Minimalism starts with model-naming of the dichotomous Honda e
Although it may have ‘lost its way’ for a few years, states Iain Robertson, Honda possesses an inherent power to surprise that never fails to excite the new car scene and its latest EV offering is a prime example of its potency but not without question.
There exists a marketing lesson in business life; if you want to grab the zeitgeist, play the ‘KISS’ principle. One word is good. One letter is better. Ford was almost on point with the Ka, even though most people referred to it as the ‘K-A’, even within Ford Motor Company. Honda is a past master of the model-naming art, especially when exercising a call for minimalism.
While the Jazz more than proved Honda’s point with descriptive brevity, from its history, the Z (coupe) was perfection in motion. Naming its compact all-electric offering as e, insists on lower case (like smart), gives sub-editors parenthetic nightmares and infers the essential blend of no-nonsense minimalism. Yet, with electricity as its motive and novelty force, Honda’s marketers could not resist stuffing the e with more technology than the human eye can safely tolerate.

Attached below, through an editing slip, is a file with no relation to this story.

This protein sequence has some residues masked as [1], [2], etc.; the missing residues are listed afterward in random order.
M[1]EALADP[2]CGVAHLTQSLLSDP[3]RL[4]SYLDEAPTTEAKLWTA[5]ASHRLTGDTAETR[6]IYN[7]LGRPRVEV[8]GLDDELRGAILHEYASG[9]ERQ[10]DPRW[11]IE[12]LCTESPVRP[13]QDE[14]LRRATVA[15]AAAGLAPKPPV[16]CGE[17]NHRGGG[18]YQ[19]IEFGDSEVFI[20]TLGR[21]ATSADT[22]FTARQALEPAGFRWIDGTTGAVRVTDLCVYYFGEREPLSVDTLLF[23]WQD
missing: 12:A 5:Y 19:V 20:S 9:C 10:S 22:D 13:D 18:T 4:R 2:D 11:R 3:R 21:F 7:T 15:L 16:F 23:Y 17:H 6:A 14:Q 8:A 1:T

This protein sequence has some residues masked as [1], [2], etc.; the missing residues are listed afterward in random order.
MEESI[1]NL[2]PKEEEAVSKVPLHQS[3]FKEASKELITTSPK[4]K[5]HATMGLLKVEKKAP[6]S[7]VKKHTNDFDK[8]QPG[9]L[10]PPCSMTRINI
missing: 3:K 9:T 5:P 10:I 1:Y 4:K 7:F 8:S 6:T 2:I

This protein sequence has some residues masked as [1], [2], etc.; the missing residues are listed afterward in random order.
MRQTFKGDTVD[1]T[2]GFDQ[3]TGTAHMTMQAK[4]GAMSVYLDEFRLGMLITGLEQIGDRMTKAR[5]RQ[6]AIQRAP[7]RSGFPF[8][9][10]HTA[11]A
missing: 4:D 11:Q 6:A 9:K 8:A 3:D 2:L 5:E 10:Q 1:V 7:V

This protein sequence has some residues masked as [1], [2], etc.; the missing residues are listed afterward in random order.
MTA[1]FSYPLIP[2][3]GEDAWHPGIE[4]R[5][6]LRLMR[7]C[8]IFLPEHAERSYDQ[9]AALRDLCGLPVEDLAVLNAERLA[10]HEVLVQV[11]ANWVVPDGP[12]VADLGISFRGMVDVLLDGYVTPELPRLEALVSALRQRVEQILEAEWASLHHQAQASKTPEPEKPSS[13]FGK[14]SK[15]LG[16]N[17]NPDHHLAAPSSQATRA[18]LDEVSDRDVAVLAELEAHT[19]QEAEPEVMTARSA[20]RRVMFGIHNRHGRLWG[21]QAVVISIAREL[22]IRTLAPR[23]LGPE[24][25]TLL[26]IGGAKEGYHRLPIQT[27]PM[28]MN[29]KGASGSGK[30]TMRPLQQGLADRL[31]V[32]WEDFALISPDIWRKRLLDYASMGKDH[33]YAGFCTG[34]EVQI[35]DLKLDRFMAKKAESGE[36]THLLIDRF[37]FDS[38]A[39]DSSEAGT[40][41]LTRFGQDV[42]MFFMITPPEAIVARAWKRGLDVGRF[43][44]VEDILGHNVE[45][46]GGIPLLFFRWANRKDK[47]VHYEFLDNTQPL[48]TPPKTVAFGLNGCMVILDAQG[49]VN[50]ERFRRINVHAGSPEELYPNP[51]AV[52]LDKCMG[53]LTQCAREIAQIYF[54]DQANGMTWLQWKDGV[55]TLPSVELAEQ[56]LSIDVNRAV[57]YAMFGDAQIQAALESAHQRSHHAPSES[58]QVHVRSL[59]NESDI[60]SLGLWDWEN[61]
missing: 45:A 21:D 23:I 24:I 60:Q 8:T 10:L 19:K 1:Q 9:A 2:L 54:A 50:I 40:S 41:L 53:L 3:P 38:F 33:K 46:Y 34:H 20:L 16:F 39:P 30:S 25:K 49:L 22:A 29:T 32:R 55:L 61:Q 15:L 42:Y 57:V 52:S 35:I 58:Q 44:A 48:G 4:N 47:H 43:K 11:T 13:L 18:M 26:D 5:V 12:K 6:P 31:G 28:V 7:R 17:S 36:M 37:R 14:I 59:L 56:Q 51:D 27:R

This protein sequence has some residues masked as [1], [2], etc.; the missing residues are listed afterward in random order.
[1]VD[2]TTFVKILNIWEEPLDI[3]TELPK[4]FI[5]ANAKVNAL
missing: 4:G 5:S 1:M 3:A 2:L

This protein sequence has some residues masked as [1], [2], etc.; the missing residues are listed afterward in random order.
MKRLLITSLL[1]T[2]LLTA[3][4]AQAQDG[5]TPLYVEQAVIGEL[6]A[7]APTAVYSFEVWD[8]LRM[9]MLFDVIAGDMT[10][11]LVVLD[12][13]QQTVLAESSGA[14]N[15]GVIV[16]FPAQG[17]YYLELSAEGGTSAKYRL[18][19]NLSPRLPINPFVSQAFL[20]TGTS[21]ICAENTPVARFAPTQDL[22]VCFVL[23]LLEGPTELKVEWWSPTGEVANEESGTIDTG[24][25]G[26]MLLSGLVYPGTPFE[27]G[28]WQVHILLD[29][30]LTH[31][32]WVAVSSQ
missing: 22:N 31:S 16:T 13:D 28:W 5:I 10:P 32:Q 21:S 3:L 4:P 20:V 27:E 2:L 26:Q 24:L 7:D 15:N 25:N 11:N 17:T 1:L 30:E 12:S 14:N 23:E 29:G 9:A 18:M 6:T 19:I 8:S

In cold design terms, the e is the ultimate example of push-me-pull-you that epitomised the final version of the Toyota MR2, where the rear end mimics the front end, with ignition ‘on’ being (almost) the only way to differentiate them, thanks to an LED running lamps signature. Its relationship to nature is natural, a bit like several elements of e’s interior design, a factor that is not only visually attractive but which, unforced, adds to appealing tactility levels…two senses dealt with competently.
In engineering terms, e follows electrified principles: a substructure that places a not-so-weighty lithium-ion battery pack low down to reduce dynamically the polar moment of inertia, providing a 50:50 weight distribution, with an unusual rear axle drive motor (151bhp) that confounds the primary city car principle. Yet, freeing-up the front end realises an ultimate city car dream: like the smart car, e boasts an unencumbered turning circle that embarrasses the specified manoeuvrability of a London Taxi. Although not quite, the e can almost perform a U-turn within its own length, where allowable (3.1-turns of the tiller for a 4.3m circle).